Whereas while the history between Japan and the West has not been universal happiness and friendliness, Japan is still Japan, run by Japanese people and retaining Japanese culture. It may or may not be seen as respectful to adopt from the culture, but at least it isn’t on top of centuries of cultural oppression.

            The key thing in such situations is “Who has/had the power in this cultural relationship?”

            • http://redheadedwolf.wordpress.com/ Laura Renee

              Interesting factoid — I recently learned that Japan is basically the only country to have never been colonized/forcefully influenced by Europe, at any point in history.

            • GillianHolroyd

              “Japan is basically the only country to have never been colonized/forcefully influenced by Europe”

              Thailand makes that claim as well. Of course, they were occupied by Japan during WWII.

            • Sophie

              That’s because they saw what was happening in China at the time and decided to forcefully influence themselves with European/American culture to avoid being colonised. And then they colonised/forcefully influenced every Asian country around them.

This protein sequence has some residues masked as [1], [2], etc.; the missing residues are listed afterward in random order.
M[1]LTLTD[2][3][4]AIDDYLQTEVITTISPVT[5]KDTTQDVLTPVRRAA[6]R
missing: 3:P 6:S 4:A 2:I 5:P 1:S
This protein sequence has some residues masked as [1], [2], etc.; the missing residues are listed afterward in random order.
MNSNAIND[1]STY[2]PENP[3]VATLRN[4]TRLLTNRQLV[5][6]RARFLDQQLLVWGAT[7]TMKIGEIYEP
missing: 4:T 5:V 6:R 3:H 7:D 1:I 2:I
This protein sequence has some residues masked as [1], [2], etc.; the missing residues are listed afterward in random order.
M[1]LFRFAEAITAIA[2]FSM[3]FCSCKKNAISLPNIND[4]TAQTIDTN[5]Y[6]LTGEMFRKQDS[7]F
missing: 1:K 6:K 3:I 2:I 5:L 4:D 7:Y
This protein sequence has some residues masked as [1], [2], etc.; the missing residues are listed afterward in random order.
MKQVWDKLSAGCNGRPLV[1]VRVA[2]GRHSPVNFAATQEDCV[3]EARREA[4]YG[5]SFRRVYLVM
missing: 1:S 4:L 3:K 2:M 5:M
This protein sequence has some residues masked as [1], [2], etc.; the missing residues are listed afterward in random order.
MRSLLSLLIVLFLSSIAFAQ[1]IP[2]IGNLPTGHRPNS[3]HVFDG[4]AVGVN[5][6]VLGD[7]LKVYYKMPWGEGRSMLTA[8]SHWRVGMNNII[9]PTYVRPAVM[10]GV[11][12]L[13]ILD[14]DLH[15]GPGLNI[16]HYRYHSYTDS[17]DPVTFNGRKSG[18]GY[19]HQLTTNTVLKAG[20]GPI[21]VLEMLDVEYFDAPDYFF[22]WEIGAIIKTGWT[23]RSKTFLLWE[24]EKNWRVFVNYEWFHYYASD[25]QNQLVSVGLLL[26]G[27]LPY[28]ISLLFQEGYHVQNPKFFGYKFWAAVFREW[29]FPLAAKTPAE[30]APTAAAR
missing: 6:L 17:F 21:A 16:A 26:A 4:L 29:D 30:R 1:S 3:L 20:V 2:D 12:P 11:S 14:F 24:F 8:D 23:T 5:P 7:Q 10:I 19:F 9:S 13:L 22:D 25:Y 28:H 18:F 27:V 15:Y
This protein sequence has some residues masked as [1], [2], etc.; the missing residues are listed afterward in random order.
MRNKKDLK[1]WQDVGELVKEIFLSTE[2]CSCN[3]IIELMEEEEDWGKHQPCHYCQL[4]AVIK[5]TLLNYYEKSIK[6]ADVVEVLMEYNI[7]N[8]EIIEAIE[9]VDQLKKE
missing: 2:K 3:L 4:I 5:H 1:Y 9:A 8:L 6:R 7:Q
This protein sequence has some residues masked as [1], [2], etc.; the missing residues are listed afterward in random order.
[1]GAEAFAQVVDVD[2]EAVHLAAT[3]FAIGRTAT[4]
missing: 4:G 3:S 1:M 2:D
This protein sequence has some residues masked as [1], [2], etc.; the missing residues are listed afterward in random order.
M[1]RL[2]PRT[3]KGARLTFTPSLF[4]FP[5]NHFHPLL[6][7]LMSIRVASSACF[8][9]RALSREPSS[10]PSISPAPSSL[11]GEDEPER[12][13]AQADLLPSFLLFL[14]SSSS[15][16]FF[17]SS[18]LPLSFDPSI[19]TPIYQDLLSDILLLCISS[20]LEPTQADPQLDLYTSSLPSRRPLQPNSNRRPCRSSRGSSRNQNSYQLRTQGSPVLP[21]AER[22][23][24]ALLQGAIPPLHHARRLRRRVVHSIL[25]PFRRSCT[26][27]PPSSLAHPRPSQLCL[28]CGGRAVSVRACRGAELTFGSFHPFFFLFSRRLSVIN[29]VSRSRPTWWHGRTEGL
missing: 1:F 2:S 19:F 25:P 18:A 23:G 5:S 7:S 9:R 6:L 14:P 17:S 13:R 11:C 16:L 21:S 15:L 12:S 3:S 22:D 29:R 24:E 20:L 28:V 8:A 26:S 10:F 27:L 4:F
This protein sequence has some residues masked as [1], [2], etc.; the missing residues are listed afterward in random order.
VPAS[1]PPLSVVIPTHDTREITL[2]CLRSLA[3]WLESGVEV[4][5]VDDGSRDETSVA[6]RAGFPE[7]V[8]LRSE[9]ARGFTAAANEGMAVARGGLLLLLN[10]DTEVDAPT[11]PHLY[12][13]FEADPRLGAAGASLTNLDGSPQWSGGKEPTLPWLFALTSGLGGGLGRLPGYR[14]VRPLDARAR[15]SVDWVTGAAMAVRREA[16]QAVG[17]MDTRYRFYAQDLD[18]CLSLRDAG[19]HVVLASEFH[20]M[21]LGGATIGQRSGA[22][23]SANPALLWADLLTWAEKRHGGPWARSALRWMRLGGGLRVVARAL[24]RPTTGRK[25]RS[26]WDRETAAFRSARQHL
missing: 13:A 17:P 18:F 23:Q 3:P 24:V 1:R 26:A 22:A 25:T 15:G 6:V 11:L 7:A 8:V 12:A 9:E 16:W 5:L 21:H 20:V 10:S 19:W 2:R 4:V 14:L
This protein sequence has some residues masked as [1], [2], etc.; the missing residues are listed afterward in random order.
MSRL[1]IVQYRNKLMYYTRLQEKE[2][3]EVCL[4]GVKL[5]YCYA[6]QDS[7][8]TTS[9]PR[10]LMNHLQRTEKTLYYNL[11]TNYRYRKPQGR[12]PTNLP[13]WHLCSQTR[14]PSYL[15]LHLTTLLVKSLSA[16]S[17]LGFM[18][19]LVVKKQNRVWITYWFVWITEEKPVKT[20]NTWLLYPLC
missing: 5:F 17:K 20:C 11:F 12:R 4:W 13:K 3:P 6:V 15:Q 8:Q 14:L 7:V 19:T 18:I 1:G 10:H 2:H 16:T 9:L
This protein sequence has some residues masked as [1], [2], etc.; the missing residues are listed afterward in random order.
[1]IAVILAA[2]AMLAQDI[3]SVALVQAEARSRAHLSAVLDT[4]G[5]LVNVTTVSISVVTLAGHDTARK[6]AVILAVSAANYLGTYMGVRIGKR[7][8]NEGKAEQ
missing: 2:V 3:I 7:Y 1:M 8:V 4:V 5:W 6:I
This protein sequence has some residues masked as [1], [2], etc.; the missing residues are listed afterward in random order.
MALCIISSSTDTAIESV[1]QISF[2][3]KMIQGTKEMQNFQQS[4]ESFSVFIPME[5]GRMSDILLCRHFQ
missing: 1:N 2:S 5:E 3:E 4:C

• demidaemon

              Yet, post-WWII, they were heavily influenced by America (though their base cultural mores still remained).

        • Qitkat

          I tend to believe it is a dotted line, not a solid line. So much depends on context: which culture the viewer is from and which culture the so-called offender is from; what the specific occasion is, where something is taking place; whether being offended has become automatic without delving into the backstory of a presentation or performance; whether political correctness is getting in the way of thoughtful observance and homage and respect; whether after centuries of oppression have passed away, it is still required of peoples who had nothing to do with the oppression to still have to remain apologists; why beautiful things cannot be appreciated, loved and used in different contexts by those who have no agenda, just appreciation of beauty and design and admiration for creativity from a different culture.

          • Beardslee

            Beautifully put. I wish I had said it as well.

            • Qitkat

              Thank you. It’s such a sensitive topic that is hard enough to discuss in person, let alone with strangers on the internet.

          • http://redheadedwolf.wordpress.com/ Laura Renee

            “after centuries of oppression have passed away” — oh, dear. I don’t think you’re going to want to try to back that up.

            And as is being discussed in this thread, your last point, about why things can’t be appreciated/loved/used “by those who have no agenda” — intent often has nothing to do with whether or not it’s offensive.